THE levy on new building projects brought in by Portsmouth City Council has been criticised for being unfair.
Money received from the scheme – which replaces the Section 106 agreement – will go to pay for new transport schemes, flood defences, green spaces and community facilities.
From April the new Community Infrastructure Levy (CIL) will be calculated based on floor space – £105 per square metre – rather than after negotiation with developers.
The levy was brought in nationally in 2010 and earlier this year the city council became only the fourth local authority in the country to receive approval for its operation locally.
But the managing director of Southsea-based Bernards Estate Agents, Jason Parker, said the change could have a ‘potentially stifling effect on development’ and could lead to less social housing being built.
He said: ‘These added CIL costs will make development even less feasible than is currently the case.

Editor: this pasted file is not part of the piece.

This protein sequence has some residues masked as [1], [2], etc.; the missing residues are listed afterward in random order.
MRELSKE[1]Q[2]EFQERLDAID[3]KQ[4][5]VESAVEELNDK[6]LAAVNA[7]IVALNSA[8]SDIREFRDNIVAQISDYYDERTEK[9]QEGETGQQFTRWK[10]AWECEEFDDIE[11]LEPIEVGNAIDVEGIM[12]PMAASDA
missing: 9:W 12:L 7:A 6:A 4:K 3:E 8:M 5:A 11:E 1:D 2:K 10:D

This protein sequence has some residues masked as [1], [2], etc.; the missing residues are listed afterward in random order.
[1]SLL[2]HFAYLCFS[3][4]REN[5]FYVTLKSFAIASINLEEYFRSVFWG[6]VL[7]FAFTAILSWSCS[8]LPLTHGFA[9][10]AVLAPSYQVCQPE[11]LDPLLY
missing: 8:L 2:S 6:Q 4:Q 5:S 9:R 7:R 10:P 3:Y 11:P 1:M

‘House prices will not go up as a result of the increased costs to developers which will mean that either land values will fall further than they already have or other elements of the development process must be removed which could include provision for affordable housing.
‘In respect of the land value element, it is a fundamental premise that sites must achieve a credible land value and developers a reasonable return on investment, otherwise development will be stifled.
‘Infrastructure costs have to be met from somewhere and arguably the development sector which adds pressure to infrastructure should contribute.
‘My concern is the manner in which the introduction of CIL has been proposed which could be considered unfair to existing developers who have projects under way.’
Cllr Mike Hancock, the head of planning, regeneration and economic development, said the new levy was a good system that will help pay for essential infrastructure like the new junction off the M275 at Tipner.
‘It is not going to stifle development at all,’ he said. ‘It means that when development takes place the whole community benefits.
‘It is a way developers can work with local people. They will always argue they should pay less.’